The Bottom Line

The bottom line is that most agree that gluten can trigger a lot of symptoms for many people. However, it shouldn’t be confused as the “cause” of the problem. There is more to the issue than simply removing gluten and everything being okay.

It’s probably a good start though.

The End?

Phew….

That was quite a review…I haven’t finished, though.

There’s actually more to the story, way more than I can cover sanely for you, or me. However, I have a condensed short and sweet summary here of how the boat has been rocked again on “gluten-free.” This is in relationship to what I just discussed, it’s not that gluten is the cause, but it is a powerful trigger.

References:

  1. Biesiekierski JR, Iven J. Non-coeliac gluten sensitivity: piecing the puzzle together. United European Gastroenterology Journal. 2015;3(2):160-165. doi:10.1177/2050640615578388.
  2. Brown A. Gluten Sensitivity. Problems of an Emerging Condition Separate From Celiac Disease. Expert Rev Gastroenterol Hepatol. 2012;6(1):43-55.
  3. Catassi C, Elli L, Bonaz B, et al. Diagnosis of Non-Celiac Gluten Sensitivity (NCGS): The Salerno Experts’ Criteria. Nutrients. 2015;7(6):4966-4977. doi:10.3390/nu7064966.
  4. Biesiekierski JR, Iven J. Non-coeliac gluten sensitivity: piecing the puzzle together. United European Gastroenterology Journal. 2015;3(2):160-165. doi:10.1177/2050640615578388.
  5. Uhde M, Ajamian M, Caio G, et al. Intestinal cell damage and systemic immune activation in individuals reporting sensitivity to wheat in the absence of coeliac disease. July 25, 2016. doi:10.1136/gutjnl-2016-311964.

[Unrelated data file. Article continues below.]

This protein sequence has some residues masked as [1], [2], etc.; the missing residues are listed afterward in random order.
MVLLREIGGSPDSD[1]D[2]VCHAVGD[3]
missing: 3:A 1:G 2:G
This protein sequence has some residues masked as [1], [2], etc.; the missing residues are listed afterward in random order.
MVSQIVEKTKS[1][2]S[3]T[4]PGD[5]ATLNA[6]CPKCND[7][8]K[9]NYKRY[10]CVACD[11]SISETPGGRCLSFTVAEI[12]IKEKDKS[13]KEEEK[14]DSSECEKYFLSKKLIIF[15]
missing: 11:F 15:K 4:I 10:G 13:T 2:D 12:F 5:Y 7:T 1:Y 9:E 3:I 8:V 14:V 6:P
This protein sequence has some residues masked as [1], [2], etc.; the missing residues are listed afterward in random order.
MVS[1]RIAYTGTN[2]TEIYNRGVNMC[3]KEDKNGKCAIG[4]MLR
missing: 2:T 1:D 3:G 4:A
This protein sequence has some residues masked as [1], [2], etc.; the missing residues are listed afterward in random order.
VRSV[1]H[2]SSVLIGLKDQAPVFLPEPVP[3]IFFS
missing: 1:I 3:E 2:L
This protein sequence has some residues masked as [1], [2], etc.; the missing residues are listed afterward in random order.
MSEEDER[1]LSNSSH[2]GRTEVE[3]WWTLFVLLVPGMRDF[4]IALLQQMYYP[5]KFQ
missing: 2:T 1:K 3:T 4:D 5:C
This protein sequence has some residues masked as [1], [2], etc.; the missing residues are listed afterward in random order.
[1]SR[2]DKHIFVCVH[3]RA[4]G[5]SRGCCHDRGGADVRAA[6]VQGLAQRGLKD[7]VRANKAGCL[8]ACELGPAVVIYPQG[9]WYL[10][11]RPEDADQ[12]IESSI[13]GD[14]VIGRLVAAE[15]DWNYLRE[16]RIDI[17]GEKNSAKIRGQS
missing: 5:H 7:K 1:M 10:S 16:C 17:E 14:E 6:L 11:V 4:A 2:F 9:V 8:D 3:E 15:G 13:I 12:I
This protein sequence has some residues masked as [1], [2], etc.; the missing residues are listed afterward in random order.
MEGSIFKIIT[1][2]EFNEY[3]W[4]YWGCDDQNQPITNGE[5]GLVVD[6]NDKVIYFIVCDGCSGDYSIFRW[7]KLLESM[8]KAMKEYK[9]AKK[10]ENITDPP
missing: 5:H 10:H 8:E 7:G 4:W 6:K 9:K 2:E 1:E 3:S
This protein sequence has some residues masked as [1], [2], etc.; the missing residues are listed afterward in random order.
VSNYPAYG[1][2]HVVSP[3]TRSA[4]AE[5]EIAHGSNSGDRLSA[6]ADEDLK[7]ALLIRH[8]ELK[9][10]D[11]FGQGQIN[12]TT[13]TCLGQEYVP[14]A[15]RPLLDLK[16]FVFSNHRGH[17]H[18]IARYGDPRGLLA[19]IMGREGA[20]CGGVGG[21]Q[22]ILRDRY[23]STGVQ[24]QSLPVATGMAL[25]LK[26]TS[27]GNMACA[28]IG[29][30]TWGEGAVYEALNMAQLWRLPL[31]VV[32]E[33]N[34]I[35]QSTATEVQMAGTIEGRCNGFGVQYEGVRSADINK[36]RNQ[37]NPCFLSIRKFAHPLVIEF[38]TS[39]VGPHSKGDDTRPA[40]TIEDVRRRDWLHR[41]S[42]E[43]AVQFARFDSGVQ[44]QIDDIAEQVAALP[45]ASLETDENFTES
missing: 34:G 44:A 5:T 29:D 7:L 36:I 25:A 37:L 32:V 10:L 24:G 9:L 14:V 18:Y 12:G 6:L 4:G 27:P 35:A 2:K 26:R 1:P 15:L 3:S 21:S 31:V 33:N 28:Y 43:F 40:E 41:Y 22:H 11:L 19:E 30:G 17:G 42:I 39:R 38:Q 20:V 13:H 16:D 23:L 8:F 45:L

6. Hamblin, J. This Is Your Brain on Gluten. The Atlantic. Dec 20, 2013. http://www.theatlantic.com/health/archive/2013/12/this-is-your-brain-on-gluten/282550/
  7. Virgin JJ. Solving the Gluten-Free Debate. Huffington Post. March 26, 2014. http://www.huffingtonpost.com/jj-virgin/gluten-free_b_5022512.html
  8. Brown A. Gluten Sensitivity. Problems of an Emerging Condition Separate From Celiac Disease. Expert Rev Gastroenterol Hepatol. 2012;6(1):43-55.
  9. De Sousa Moraes LF, Grzeskowiak LM, de Sales Teixeira TF, Gouveia Peluzio M do C. Intestinal Microbiota and Probiotics in Celiac Disease. Clinical Microbiology Reviews. 2014;27(3):482-489. doi:10.1128/CMR.00106-13.
  10. Fasano A. Surprises for Celiac Disease. Scientific American. 2009. http://www.komar.org/faq/celiac_disease/Fasano-Scientific-American-8.2009-1.pdf
  11. Specter M. Against the Grain. Should you go gluten-free? The New Yorker. November 3, 2014. http://www.newyorker.com/magazine/2014/11/03/grain
  12. Mercola J. How to Safely Bring Wheat Back Into Your Diet. Mercola.com. January 22, 2017.

    Sarah LoBisco, ND, is a graduate of the University of Bridgeport’s College of Naturopathic Medicine (UBCNM). She is licensed in Vermont as a naturopathic doctor and holds a Bachelor of Psychology from State University of New York at Geneseo. Dr. LoBisco is a speaker on integrative health, has several publications, and has earned her certification in functional medicine. Dr. LoBisco currently incorporates her training as a naturopathic doctor and functional medicine practitioner through writing, researching, private practice, and through her independent contracting work for companies regarding supplements, nutraceuticals, essential oils, and medical foods. Dr. LoBisco also enjoys continuing to educate and empower her readers through her blogs and social media. Her recent blog can be found at www.dr-lobisco.com.